VA Health Care Deal Reached; Miller, Sanders Plan to Announce Monday (Updated)
Posted at 7:05 p.m. on July 27, 2014
Sanders (Bill Clark/CQ Roll Call File Photo)
Updated 9:39 p.m. | A $15 billion VA health care deal has been reached after a weekend of negotiating to resolve differences between the House and Senate.
House Veterans’ Affairs Chairman Jeff Miller, R-Fla., and Senate Veterans’ Affairs Chairman Bernard Sanders, I-Vt., are planning to outline their agreement on a measure that would overhaul veterans health programs on Monday, aides said Sunday. The two lawmakers have scheduled a news conference for 1:30 p.m. Monday.
According to a summary of the agreement obtained by CQ Roll Call, the negotiators agreed to $15 billion in emergency mandatory spending — $10 billion for a new private care option for veterans and another $5 billion for improvements within the VA, like hiring doctors and nurses and upgrading facilities. That’s $5 billion more than Miller offered on Thursday and about $10 billion less than Sanders sought.
To qualify for the private care option, veterans would have to be experiencing long wait times or be located more than 40 miles from a VA facility. They would be able to access providers who already participate in Medicare.
The news comes as the Senate is also on track to confirm former Proctor & Gamble CEO Robert McDonald as the nation’s next secretary of Veterans Affairs before departing for the August break.
In addition, the proverbial smell of August recess jet fumes emanating from Reagan National Airport may alleviate any significant procedural delays.
Since much of the debate has focused on the cost of increasing access to care for veterans, the Miller-Sanders proposal will come under scrutiny in that context. Sen. Bob Corker, R-Tenn., one of only three to vote against the original Senate-passed bill, said as much in a statement issued Friday.
“Neither the House nor the Senate should take a vote on the conference legislation until there is a complete score from the Congressional Budget Office so members have the opportunity to review the impact the bill will have on future generations,” Corker said. “I want to thank the conference committee for their work and continue to urge them to keep their assurances that they will find a way to improve the bill and ensure it is totally paid for during the same time the money is being spent.”
Several senators were vocal in disagreeing with the off-the-charts CBO cost estimates for the base bills. The CBO had estimated both bills would eventually generate about $50 billion a year or so in new costs, mostly from a predicted surge in demand for private care outside of the VA system.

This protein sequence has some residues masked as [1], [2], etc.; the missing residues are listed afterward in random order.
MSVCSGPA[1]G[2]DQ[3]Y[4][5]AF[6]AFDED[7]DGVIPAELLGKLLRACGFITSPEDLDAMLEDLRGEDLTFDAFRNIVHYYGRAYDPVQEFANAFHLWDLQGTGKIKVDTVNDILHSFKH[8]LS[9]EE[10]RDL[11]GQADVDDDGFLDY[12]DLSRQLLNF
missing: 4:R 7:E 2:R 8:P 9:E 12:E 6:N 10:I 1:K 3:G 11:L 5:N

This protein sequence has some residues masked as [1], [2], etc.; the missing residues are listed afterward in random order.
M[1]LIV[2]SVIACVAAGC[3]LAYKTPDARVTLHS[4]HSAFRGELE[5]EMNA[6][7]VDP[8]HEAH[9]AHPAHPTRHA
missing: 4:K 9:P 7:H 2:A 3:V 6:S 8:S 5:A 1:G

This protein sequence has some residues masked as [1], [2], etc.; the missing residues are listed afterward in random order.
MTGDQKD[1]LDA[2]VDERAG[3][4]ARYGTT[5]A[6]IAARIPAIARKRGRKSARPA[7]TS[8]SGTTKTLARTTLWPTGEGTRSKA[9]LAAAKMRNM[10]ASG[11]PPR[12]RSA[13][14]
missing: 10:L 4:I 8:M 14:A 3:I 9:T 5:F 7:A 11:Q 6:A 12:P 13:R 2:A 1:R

To alleviate concerns about the deficit, the deal caps the costs. The $15 billion would remain available until expended, with some lawmakers expecting it to last for more than a year.
The cost of the bill once scored by CBO is likely to be a few billion cheaper, notes Ed Lorenzen, a senior advisor at the Committee for a Responsible Federal Budget. That’s because the CBO has previously estimated that beefed up care at the VA would reduce costs for Medicare, Medicaid and employer-provided health care — generating savings and higher tax revenue elsewhere in the budget.
The compromise legislation also permits the VA secretary to dismiss or downgrade employees in an expedited fashion based on performance or misconduct. It would also prevent wait-time metrics from being used in determining a VA employee’s eligibility for a bonus, and would authorize the VA to enter into 27 major medical facility leases throughout the country.
The deal caps a sometimes rocky negotiation between the two lawmakers co-chairing a 28-member conference committee tasked with finding a solution to long wait times at VA hospitals and clinics amid numerous reports that VA employees manipulated the department’s scheduling system to make wait times appear shorter than they really were.
The two men sparred last week, with Sanders refusing to attend an open conference meeting called by Miller Thursday to announce his offer of a bill capped at $10 billion.
But any bad blood quickly subsided.
“I have every intention of getting a conference report done with Sen. Sanders,” Miller told reporters on Friday. “That is the goal and there is no fallback position.”
Sunday afternoon, it appeared Miller and Sanders had achieved their goal.
Connor O’Brien and Steven T. Dennis contributed to this report.
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